Vithan removed his hand and opened his eyes.  For a moment it had been beautiful.  The Wall had given Tilanna’s friend the respect she deserved.  But it should not have mentioned his name.  It should not have even acknowledged his existence.  
         He reached out to touch one of the many Dragon names and closed his eyes.  A vibrantly striped Dragoness stood regally before him, wearing two thin neckbands.
         Kalisavax, said the voice.  Hatched on the Twenty-Seventh of Kerosha, Year Twenty-One Thousand Two Hundred and Fifty-Four.  Enlisted in the Skywatch in Twenty-One Thousand Two Hundred and Seventy-Three.  Attained rank of Patrol Officer in Twenty-One Thousand and Fifty-Six.  Volunteered in the ill-fated Final Assault against Dahal Savithar on Sakatoth Day One, the Thirteenth of Valama, Twenty-One Thousand Two Hundred and Seventy-Six.  Patrol Officer Kalisavax is the beloved daughter of-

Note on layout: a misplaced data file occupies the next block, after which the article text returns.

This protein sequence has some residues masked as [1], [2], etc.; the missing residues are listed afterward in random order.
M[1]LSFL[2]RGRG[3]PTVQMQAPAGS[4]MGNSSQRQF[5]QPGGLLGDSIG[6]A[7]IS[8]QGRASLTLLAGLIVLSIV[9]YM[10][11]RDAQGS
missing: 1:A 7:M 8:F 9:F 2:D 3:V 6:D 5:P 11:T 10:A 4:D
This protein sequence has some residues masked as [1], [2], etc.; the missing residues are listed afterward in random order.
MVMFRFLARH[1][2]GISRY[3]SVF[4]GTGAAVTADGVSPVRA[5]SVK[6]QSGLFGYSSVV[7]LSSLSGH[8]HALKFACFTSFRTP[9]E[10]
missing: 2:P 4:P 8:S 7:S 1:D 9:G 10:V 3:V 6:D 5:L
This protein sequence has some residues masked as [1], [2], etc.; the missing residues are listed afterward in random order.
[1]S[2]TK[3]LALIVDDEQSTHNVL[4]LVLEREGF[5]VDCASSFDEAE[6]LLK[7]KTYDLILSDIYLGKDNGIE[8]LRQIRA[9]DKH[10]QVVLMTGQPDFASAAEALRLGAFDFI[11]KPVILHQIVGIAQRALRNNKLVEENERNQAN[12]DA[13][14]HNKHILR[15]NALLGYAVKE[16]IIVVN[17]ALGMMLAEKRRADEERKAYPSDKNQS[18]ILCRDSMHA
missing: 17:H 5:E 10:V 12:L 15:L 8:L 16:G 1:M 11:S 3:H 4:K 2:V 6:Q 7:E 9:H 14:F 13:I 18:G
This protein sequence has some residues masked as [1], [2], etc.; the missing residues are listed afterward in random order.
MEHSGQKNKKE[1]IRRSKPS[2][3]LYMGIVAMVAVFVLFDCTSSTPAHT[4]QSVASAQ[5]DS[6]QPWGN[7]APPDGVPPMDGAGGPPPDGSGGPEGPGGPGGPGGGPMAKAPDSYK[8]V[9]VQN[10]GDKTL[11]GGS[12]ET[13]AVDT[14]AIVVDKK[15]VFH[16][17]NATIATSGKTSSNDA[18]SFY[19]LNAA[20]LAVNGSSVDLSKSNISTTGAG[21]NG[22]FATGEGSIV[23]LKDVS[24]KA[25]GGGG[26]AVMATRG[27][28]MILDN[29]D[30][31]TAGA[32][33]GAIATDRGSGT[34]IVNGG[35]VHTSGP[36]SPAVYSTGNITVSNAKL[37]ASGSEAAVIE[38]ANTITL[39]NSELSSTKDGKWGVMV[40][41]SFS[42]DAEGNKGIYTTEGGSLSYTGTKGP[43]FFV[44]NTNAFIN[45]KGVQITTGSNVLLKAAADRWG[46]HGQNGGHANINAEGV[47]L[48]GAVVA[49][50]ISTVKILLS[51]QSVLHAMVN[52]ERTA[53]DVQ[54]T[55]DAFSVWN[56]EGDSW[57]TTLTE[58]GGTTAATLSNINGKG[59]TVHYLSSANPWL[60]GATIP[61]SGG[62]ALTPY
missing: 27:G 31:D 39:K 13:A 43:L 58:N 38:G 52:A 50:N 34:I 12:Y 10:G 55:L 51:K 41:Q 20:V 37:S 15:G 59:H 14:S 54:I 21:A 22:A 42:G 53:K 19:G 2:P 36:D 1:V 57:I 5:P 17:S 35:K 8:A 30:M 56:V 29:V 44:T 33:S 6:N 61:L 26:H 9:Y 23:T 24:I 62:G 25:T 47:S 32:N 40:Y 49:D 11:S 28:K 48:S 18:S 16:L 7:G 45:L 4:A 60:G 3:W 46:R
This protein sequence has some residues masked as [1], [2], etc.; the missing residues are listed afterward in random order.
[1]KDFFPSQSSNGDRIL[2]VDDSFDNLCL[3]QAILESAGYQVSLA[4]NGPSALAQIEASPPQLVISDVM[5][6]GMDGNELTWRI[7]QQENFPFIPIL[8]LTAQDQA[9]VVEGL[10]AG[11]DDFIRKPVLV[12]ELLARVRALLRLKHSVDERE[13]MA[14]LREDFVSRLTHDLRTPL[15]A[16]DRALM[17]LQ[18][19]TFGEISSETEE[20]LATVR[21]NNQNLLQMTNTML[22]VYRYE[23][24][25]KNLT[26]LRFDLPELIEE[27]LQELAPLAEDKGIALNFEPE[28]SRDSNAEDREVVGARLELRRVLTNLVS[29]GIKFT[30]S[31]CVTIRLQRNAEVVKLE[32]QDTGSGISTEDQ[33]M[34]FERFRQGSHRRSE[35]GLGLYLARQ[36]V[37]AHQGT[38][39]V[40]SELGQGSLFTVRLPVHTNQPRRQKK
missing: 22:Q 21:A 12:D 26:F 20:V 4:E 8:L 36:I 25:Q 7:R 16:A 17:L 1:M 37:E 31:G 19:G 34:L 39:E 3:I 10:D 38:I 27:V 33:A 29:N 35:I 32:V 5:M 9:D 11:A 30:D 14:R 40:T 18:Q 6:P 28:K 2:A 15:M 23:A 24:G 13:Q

Vithan ripped his hand away, already feeling exhausted.  Every victim had a name, had a life, had a history, had loved ones.  Every death scarred at least a dozen other lives.  He knew that too well.  It was futile to even try to forget that.  Not here, not now.
         He looked up, above the bulk of the list, and saw exactly what he had expected, what he had longed to see and yet somehow dreaded.
         He levitated a few metres up for a closer look.
         The largest name on the Wall, elevated above all others, was the name of the Dragon immortalized in gold and onyx that towered over everyone.
         Vithan felt a solid lump in his throat.  Slowly, he reached out a trembling hand to the gold-engraved text.
         “Hey Vithan!”
         He turned and looked down.  Gabrielle was standing next to Tilanna, waving.  Vithan almost wanted to sigh in relief.  He was not ready.  Would he ever be?
         “It’s confirmed,” said Gabrielle.  “I can stay the night.  GC Headquarters were sitting on the fence at first, but this time they’re certain they won’t need me until nine tomorrow morning.”
         “That’s great,” said Vithan as he slowly sank to the stone-tiled courtyard.  “What’s it all about this time?”
         “Classified,” said Gabrielle.
         “Fair enough,” said Vithan.  “We’re all working for the Global Council.  We’re all secretive cactus arses here.  Let’s keep up the good work.”